Art History Student Wins Coveted Internship at the Museum of Fine Arts, Houston
October 25, 2018
October 25, 2018
Moody Fellow Sabrina Silva spent her four years at Southwestern researching, discussing, and writing about art history from a variety of perspectives. In the summer of 2018, Silva translated those skills to her work as a curatorial intern for the International Center for the Arts of the Americas (ICAA), the research institute of the Latin American Art Department at the Museum of Fine Arts, Houston (MFAH). Funded by a Moody Foundation Grant, Silva’s internship was created exclusively for a Southwestern student pursuing fine arts–related opportunities within a major metropolitan city. She was selected by the MFAH through a competitive application process.
Amid the substantial collection of archives, catalogs, and exhibitions that she and her colleagues gathered and helped translate into Spanish, Portuguese, and English, Silva composed synopses about Gego (Gertrud Goldschmidt, 1912–1994), a leading Venezuelan sculptor renowned for works inspired by geometric abstraction that reflected the artist’s academic background in engineering and architecture. Silva’s research and annotations were her contribution to an upcoming book manuscript as well as an online database used by professors and students of Latin American studies.
An art history major and feminist studies minor, Silva first heard about the 10-week opportunity from Associate Professor of Art History Patrick Hajovsky, and she consulted with Career Services Internship Coordinator Dana Luna as she prepared her materials for the Moody Foundation Grant competition. Silva attributes her winning application to her research and writing skills, for which she credits her undergraduate education: “I 100% couldn’t have done this without Southwestern. The focus on writing here makes me grateful for all those long papers, the capstone project, and the emphasis put on writing at SU.”
“I 100% couldn’t have done this without Southwestern. The focus on writing here makes me grateful for all those long papers, the capstone project, and the emphasis put on writing at SU.”
The combination of Southwestern’s small class sizes with its breakthrough Paideia® curriculum also had a positive impact on Silva’s work this past summer. Through her interdisciplinary courses, Silva learned not just about art history but also the financial aspects of purchasing art, the legal ramifications of borrowing works from other institutions, and the principles of museum administration. Collaborating with her fellow students and being mentored by professors at the Sarofim School of Fine Arts created a close-knit community that could not be duplicated at a larger campus, says Silva.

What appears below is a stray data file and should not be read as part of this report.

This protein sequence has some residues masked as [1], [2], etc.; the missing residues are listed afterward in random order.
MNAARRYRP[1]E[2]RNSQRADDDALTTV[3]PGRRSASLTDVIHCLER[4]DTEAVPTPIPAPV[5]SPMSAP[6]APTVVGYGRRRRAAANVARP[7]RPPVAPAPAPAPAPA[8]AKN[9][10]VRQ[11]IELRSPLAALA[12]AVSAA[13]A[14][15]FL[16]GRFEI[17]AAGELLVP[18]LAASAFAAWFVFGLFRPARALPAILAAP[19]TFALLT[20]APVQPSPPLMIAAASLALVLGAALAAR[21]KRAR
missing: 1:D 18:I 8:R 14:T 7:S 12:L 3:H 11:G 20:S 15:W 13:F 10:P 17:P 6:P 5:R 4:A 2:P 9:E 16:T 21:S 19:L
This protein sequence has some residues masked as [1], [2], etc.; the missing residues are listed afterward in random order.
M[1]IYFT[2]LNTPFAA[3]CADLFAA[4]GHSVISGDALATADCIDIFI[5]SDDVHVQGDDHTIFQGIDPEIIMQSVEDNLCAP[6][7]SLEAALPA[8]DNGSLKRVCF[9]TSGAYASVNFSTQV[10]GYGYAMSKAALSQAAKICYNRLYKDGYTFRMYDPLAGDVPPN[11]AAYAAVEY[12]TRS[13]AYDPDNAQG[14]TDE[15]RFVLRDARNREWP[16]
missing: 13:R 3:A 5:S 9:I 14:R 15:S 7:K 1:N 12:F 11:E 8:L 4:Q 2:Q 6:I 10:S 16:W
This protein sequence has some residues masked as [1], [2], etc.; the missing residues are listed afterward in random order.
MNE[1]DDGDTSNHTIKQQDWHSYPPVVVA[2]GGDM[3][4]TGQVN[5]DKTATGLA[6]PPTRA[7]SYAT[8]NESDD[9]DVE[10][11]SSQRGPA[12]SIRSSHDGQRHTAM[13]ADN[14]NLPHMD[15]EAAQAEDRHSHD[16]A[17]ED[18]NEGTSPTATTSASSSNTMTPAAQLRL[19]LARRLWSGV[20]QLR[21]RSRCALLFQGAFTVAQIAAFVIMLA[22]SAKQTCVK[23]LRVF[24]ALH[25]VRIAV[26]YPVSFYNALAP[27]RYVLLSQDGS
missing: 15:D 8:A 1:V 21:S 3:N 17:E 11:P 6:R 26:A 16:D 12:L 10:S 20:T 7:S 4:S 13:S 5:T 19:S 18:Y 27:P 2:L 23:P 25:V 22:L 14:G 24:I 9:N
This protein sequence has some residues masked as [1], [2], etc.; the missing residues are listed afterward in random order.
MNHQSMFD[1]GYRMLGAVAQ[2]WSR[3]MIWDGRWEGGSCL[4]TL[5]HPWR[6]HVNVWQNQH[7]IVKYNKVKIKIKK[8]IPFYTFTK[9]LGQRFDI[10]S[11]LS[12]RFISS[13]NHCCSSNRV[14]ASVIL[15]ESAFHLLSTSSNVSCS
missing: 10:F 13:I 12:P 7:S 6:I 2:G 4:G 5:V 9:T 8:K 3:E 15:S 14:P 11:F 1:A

The MFAH internship provides specialized training and professional development for undergraduate and graduate students who will become museum professionals and active community partners in the arts. Silva expanded her practical education and made connections through the museum’s brown-bag lunches and meetings with cinema curatorial staff and museum educators. But the internship also afforded opportunities to explore farther afield, such as the Rienzi house museum, the Bayou Bend Collection and Gardens, and the Asia Society Texas Center.
As a result of the internship and field trips, Silva has focused her sights on a career in curation, perhaps specializing in the decorative arts. “I feel like I’ve always had a love of history and specifically art history, but in undergrad, I was always asking the question of why: Why does the curator set up the room this way? Why have this conversation piece within other pieces in the collection?” Her previous perception of the boundaries dividing art and art history have also begun to fall away: “People would ask me, ‘You’re majoring in art history, so do you make art?’ And I would say, ‘No, I’m interested in history and appreciating art.’” But during her internship, Silva learned that “curating is creating conversation, so I am a sort of artist, and curating is a type of art because you’re crafting what and how people are seeing. You have to have the eye [for design] if you’re a curator.”
Since her stint at the MFAH, Silva has returned to the Round Rock area to find a job in the arts. She hopes to attend a master’s program in curatorial studies starting in fall 2020. But in the meantime, she’ll enjoy having been part of a collection that is ever changing, with new pieces being added every day and novel revelations being made about long-archived works. As Silva can now attest, when it comes to working in the fine arts, “You never stop learning… . There’s always something new to discover.”
Sabrina’s experience was made possible by a generous grant from the Moody Foundation.